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Mexico’s central bank is expected to speed the pace of interest rate increases, hiking borrowing costs by the most in recent times, with inflation stuck near a two-decade high.
Banco de Mexico, known as Banxico, is seen raising its key interest rate on Thursday by 75 basis points to 7.75%, the highest in almost three years, according to all 27 economists surveyed by Bloomberg. It’d be the biggest single rate increase since the central bank adopted the inflation target policy in 2008.
The 75 basis-point rise would also match the move by the Federal Reserve last week, the biggest withdrawal of monetary stimulus in the US since 1994. Both countries are reeling from inflation that’s well above their respective targets and Banxico tends to move in tandem with its northern neighbor to avoid sudden outflows of capital.
What Bloomberg Economics Says
“Looking ahead, Banxico is likely to continue matching the Federal Reserve’s moves over the rest of this year in order to maintain financial stability. High inflation and inflation expectations also support additional hikes and a hawkish monetary policy outlook.”
-- Felipe Hernandez, Latin American economist
-- Click here for the full report
Mexico’s central bank had set itself apart from other monetary authorities in Latin America by lowering rates slowly at the start of the pandemic, then easing into a hiking cycle started a year ago that included four consecutive 50 basis-point increases since December. That compares to increases of as much as 150 basis points in Brazil earlier this year.
Banxico’s five board members now seem ready to accelerate the pace of tightening after Deputy Governor Irene Espinosa broke ranks in May to vote for a 75 basis-point increase. Her colleague Jonathan Heath subsequently said he expected the board to hike by that magnitude at the June meeting.
“My very personal opinion: I think there will be a majority and we will see this increase of 75 points,” Heath said June 10. “The fundamental decision will be whether in August we will continue to boost 75 or we return to 50” basis points.
Thursday’s decision will be published on the bank’s website at 1 p.m. local time in Mexico City together with a statement from its board.
These are the other points to look out for:
Consumer prices rose 7.65% last month from a year earlier, staying close to the 21-year high registered in April and more than double the central bank’s target of 3% -- plus or minus 1 percentage point.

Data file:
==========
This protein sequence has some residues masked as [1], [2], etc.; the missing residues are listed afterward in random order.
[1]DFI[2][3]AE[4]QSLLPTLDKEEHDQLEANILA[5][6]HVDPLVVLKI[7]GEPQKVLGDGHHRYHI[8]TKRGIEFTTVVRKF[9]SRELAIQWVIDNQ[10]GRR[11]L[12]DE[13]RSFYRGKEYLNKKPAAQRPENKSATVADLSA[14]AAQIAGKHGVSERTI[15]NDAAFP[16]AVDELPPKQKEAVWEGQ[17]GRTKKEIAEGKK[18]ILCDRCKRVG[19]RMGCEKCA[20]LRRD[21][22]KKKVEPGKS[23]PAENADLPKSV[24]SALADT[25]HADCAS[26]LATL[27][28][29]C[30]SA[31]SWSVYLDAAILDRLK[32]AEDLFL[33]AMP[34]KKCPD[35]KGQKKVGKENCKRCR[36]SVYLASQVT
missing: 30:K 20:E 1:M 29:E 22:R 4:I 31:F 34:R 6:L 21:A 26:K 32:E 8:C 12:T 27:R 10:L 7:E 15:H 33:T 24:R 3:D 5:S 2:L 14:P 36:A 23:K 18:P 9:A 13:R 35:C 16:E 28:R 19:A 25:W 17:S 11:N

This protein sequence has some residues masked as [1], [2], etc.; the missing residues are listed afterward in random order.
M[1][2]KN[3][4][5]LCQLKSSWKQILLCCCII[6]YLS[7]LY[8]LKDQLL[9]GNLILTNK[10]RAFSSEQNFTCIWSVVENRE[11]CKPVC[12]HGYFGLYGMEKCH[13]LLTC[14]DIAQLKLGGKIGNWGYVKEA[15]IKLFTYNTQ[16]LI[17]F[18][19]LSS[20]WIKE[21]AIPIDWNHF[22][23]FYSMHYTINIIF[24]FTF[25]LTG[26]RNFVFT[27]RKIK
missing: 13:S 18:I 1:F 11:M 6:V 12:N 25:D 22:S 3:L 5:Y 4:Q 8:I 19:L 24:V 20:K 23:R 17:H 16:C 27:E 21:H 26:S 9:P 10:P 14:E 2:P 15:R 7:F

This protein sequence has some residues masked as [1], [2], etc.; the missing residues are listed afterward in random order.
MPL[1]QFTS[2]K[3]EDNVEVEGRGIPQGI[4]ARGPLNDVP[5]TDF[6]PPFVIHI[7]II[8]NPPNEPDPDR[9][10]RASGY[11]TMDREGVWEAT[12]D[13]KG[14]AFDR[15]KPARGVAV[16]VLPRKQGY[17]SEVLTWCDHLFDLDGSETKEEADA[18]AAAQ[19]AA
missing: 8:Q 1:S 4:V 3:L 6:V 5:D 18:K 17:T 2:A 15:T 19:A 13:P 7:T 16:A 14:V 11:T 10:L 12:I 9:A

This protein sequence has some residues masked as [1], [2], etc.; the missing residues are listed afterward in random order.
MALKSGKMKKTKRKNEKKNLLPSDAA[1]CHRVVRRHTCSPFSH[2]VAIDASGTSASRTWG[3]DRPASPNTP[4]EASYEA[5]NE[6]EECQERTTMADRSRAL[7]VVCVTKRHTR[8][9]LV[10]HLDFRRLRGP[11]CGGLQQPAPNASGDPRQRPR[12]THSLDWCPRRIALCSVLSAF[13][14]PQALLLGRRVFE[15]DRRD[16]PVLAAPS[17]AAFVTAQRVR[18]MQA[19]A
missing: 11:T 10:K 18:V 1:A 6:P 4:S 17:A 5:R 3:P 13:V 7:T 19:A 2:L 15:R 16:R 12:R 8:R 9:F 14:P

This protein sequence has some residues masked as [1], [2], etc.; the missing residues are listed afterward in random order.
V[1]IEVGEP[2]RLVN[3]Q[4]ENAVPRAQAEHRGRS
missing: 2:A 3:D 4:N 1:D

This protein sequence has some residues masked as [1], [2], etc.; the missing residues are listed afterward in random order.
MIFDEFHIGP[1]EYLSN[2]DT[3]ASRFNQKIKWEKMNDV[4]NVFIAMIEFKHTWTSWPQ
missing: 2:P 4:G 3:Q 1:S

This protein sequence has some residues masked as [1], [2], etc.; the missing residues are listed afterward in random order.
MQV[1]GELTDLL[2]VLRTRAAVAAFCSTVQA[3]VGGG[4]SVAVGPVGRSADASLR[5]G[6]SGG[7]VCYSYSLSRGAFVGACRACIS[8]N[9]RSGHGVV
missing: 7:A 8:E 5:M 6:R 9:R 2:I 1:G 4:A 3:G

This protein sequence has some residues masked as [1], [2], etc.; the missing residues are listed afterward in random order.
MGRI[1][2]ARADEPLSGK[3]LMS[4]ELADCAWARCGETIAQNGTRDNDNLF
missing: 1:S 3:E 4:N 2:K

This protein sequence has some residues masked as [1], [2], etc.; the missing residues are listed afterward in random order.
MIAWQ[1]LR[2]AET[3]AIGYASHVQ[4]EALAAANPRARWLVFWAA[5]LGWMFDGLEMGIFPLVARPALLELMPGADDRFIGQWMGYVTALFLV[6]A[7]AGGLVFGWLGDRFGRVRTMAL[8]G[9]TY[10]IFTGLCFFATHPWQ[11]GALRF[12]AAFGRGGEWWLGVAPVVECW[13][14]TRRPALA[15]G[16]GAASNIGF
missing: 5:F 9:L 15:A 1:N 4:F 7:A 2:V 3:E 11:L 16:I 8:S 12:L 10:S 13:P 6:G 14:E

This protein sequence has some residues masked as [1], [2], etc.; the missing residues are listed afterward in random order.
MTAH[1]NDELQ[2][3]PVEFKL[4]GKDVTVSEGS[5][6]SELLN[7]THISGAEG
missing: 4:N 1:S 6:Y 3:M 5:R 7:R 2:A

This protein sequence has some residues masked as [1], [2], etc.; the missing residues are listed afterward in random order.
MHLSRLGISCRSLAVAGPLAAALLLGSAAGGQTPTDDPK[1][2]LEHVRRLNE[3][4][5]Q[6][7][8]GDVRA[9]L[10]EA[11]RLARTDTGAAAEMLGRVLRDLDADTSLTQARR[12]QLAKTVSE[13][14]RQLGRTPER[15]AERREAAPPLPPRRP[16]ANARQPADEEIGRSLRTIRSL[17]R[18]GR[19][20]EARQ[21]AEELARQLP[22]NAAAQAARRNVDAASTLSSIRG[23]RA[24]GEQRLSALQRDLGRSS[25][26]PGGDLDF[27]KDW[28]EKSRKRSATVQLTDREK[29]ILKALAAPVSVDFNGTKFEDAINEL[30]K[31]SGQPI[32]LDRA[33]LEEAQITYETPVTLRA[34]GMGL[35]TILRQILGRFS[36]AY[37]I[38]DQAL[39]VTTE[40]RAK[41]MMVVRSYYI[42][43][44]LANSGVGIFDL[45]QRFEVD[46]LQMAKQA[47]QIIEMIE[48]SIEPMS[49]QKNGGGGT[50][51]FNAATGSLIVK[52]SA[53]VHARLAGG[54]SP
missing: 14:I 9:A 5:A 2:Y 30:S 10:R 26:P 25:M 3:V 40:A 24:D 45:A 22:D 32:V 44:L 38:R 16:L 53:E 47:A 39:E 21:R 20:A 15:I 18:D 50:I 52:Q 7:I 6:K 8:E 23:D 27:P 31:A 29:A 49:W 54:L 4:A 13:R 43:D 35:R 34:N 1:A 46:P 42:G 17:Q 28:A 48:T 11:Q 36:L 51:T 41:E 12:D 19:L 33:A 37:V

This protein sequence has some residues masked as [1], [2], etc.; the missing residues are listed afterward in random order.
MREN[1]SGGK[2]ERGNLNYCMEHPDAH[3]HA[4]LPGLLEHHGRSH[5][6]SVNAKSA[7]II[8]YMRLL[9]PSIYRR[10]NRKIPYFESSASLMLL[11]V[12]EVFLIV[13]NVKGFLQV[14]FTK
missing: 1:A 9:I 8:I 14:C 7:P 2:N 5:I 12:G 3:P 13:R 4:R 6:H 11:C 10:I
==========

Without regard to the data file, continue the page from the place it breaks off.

Banxico’s most recent survey of economists suggest that headline inflation will be 6.88% by the end of 2022 and 4.40% by the end of 2023, heading toward its 3% target only by early 2024. More worryingly, core inflation has accelerated for 18 consecutive months to 7.28% in May and economists see it still above 4% by the close of next year. Since it excludes volatile items such as fuel, it is a metric of how lasting price rises might be.
The bank on Thursday will present fresh estimates for both headline and core inflation, with current projections not seeing either of them back to target before 2024.
Banxico’s upcoming decision is largely seen as an effort to signal to investors that it’s prepared to be hawkish after not achieving a significant slowdown of inflation despite the yearlong tightening cycle.
Pamela Diaz Loubet, Mexico economist at BNP Paribas, pointed out that the board gave forward guidance in its May statement and members have been open about their willingness to raise interest rates faster if circumstance requires.
“We have a Banxico that is much more vocal, and that is giving a signal about what it’s going to do with monetary policy and that is giving much more certainty about what it will do to contain expectations,” she said.
Banxico watchers will be on the look out for additional forward guidance in the statement accompanying Thursday’s decision.
Latin America’s second-largest economy has managed only sluggish growth despite record exports to the US, Mexico’s main trading partner, a dynamic that concerns analysts. President Andres Manuel Lopez Obrador compared the economy to a car earlier this month, saying that repeated hikes could prevent over-heating but might shut off the motor, in a veiled criticism to the strategy of the independent central bank.
Given the mediocre growth, some economists question how far Banxico’s tightening policy can go without becoming a drag on the economy, as Lopez Obrador says. Others see Thursday’s increase as the possible start of an even more aggressive cycle.
“I wouldn’t rule out that this year Mexico’s benchmark rate could reach its highest point ever, at 10%,” Gabriela Siller, director of economic analysis at Banco BASE, said from Monterrey.
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